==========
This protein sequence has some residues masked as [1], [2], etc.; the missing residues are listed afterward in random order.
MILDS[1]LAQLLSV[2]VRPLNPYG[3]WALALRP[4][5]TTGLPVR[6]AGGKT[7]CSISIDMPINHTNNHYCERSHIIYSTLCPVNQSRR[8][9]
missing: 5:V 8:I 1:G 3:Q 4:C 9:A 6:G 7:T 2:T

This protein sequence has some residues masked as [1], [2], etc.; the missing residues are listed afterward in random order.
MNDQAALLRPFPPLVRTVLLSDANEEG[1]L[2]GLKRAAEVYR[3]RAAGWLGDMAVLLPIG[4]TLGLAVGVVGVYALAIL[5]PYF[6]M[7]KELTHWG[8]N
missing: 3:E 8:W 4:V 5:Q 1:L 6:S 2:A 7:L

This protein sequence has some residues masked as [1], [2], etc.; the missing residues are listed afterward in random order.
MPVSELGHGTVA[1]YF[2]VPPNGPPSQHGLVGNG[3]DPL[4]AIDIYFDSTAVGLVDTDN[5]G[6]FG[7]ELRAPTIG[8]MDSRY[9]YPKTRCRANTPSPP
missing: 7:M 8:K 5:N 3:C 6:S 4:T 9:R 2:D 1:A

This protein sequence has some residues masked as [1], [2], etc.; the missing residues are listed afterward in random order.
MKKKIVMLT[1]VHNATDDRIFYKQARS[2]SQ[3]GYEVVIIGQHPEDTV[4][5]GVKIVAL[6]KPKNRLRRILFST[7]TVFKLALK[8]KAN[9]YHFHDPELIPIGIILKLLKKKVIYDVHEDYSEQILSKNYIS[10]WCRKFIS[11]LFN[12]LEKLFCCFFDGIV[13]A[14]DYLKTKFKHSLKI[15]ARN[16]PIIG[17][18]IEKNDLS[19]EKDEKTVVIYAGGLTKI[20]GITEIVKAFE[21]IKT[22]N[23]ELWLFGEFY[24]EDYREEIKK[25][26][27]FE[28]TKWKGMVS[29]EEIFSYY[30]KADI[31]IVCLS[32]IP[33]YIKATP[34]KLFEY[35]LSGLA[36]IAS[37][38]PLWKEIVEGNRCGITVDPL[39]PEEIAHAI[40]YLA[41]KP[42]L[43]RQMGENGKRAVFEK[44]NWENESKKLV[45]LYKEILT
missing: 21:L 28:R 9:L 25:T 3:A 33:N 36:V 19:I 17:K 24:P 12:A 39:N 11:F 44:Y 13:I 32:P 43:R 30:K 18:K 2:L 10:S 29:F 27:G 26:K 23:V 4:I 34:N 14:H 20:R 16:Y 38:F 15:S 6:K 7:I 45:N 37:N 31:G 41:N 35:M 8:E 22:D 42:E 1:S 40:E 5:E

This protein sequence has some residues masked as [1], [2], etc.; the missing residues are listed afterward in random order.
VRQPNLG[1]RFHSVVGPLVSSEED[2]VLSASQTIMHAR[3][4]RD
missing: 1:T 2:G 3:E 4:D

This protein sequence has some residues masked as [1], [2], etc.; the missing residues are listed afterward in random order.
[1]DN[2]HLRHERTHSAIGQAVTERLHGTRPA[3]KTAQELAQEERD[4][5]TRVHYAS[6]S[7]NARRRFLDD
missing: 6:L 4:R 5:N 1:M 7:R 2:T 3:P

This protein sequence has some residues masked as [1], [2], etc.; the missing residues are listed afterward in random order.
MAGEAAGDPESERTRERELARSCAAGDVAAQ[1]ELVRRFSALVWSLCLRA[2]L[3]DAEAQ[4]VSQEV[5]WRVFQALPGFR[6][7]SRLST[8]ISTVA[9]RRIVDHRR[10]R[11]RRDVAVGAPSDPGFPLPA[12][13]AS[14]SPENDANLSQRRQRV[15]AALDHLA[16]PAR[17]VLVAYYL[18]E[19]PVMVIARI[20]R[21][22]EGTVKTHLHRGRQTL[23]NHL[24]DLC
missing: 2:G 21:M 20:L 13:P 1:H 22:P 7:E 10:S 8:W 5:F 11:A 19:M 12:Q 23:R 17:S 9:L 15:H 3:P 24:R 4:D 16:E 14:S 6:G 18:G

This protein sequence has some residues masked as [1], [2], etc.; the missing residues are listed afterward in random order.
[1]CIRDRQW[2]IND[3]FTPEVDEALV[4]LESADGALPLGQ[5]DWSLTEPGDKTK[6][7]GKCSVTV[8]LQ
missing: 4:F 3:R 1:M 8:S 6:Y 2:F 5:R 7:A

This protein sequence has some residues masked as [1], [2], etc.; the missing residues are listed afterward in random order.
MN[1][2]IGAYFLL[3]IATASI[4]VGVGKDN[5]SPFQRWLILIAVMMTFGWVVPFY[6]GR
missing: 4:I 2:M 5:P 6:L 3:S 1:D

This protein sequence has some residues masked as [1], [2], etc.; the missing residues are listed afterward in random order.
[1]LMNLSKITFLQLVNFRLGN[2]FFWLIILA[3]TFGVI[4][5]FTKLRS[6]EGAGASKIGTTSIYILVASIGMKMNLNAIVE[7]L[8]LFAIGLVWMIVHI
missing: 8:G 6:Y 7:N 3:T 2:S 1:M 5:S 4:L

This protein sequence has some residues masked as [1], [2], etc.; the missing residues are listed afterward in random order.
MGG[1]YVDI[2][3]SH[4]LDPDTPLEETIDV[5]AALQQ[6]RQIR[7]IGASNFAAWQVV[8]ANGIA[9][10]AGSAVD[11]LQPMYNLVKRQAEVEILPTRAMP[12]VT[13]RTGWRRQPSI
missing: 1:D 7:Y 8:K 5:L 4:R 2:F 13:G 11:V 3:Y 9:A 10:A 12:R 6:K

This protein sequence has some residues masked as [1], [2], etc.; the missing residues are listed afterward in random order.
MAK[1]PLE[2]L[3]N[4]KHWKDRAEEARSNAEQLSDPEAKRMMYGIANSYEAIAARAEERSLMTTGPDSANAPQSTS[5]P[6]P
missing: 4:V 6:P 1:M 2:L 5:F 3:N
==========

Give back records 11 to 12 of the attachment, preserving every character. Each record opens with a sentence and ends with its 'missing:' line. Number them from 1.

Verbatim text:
This protein sequence has some residues masked as [1], [2], etc.; the missing residues are listed afterward in random order.
MGG[1]YVDI[2][3]SH[4]LDPDTPLEETIDV[5]AALQQ[6]RQIR[7]IGASNFAAWQVV[8]ANGIA[9][10]AGSAVD[11]LQPMYNLVKRQAEVEILPTRAMP[12]VT[13]RTGWRRQPSI
missing: 1:D 7:Y 8:K 5:L 4:R 2:F 13:G 11:V 3:Y 9:A 10:A 12:R 6:K

This protein sequence has some residues masked as [1], [2], etc.; the missing residues are listed afterward in random order.
MAK[1]PLE[2]L[3]N[4]KHWKDRAEEARSNAEQLSDPEAKRMMYGIANSYEAIAARAEERSLMTTGPDSANAPQSTS[5]P[6]P
missing: 4:V 6:P 1:M 2:L 5:F 3:N